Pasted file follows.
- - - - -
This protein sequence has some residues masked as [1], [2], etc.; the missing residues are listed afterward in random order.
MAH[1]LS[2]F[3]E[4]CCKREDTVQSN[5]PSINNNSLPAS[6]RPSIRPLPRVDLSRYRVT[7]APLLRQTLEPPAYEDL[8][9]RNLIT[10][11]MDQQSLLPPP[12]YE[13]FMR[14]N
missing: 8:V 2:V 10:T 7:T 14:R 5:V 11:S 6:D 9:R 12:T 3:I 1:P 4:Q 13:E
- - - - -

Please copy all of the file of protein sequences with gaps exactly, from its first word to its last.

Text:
This protein sequence has some residues masked as [1], [2], etc.; the missing residues are listed afterward in random order.
MAH[1]LS[2]F[3]E[4]CCKREDTVQSN[5]PSINNNSLPAS[6]RPSIRPLPRVDLSRYRVT[7]APLLRQTLEPPAYEDL[8][9]RNLIT[10][11]MDQQSLLPPP[12]YE[13]FMR[14]N
missing: 8:V 2:V 10:T 7:T 14:R 5:V 11:S 6:D 9:R 12:T 3:I 1:P 4:Q 13:E